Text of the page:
As the IPO market shows its first signs of life in three years, one of its traditional constituents has been relegated to the sidelines: venture capital. While 65% of the IPOs sold between 1999 and 2000 had venture funding behind them, fewer than 25% of new issues were venture-backed last year, according to Thomson Venture Economics. The result, experts say, is that more mature companies are going public, making it the best time in a decade to buy IPOs for the long haul. "A lot of the venture-backed companies that went public in the late 1990s didn't make it," said Jesse Reyes, vice president of Thomson Venture Economics. In 1999 and 2000, only 10% of venture-funded companies going public were profitable. Over the past 18 months, that number increased to 50%. "Investors nowadays are not looking for potential winners. They want real winners," said Reyes. "There has been a move toward quality."
A Better Crowd
There are currently 10 IPOs expected to price between now and September. Among them, eight were profitable in their most recently reported periods, according to company filings. (The exceptions are Maguire Properties and Integrated Alarm.) In the '90s, venture capitalists chased after investments with quick exit possibilities. "The whole idea was to get in and then get out with a premium," said Jeff Hirschkorn, a senior analyst at IPO Monitor. They also created volatility. "When investors figured out that venture capitalists were selling their stakes in a company, they figured it was a bad sign for the deal," said Hirschkorn. "And so, the stock would go down." A recent survey by Deloitte & Touche of venture capitalists concluded that some companies that in the past would have been ideal IPO candidates are instead shifting their business plans to position themselves for acquisition by larger players. Two-thirds of the respondents said they did not expect the return of a vigorous IPO market until 2005 or later. "Anyone looking to go public has got to have a good story," said Graham Watson, a managing director in corporate finance at Deloitte & Touche. "A lot more due diligence is being done these days."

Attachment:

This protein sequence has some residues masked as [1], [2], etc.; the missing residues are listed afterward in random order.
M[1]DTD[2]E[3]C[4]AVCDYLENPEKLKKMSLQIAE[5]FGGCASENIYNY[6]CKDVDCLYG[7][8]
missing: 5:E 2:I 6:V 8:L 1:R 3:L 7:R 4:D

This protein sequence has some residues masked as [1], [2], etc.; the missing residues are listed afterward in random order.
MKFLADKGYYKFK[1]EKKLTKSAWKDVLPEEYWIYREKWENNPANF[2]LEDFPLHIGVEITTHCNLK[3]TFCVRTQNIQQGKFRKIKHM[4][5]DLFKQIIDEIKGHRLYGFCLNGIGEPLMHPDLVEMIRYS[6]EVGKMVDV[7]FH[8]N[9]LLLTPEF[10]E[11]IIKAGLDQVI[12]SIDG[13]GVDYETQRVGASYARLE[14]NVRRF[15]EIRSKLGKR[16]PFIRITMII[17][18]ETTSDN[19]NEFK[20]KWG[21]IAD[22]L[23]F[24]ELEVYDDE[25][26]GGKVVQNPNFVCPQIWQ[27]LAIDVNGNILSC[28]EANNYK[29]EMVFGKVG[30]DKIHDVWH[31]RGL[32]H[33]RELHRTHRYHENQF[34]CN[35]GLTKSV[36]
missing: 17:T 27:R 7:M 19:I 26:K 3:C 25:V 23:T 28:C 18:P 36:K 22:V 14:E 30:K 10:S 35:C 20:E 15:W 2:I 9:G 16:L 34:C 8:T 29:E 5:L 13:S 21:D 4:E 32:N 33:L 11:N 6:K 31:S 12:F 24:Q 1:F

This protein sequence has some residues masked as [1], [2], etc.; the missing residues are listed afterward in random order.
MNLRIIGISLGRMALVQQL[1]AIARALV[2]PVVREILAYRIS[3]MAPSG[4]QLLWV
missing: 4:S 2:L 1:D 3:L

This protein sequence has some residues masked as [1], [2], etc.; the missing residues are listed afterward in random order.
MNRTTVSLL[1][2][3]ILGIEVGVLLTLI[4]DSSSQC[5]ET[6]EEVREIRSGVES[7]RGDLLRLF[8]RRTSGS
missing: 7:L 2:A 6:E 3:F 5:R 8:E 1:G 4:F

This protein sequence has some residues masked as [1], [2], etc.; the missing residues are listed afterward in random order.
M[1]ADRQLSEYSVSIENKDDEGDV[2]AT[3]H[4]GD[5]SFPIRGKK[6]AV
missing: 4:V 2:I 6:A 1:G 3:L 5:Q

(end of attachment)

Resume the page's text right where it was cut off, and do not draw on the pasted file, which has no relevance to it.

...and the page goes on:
Since May, almost a dozen companies have filed with the Securities and Exchange Commission to go public, however, reflecting optimism about the recent run-up in stocks.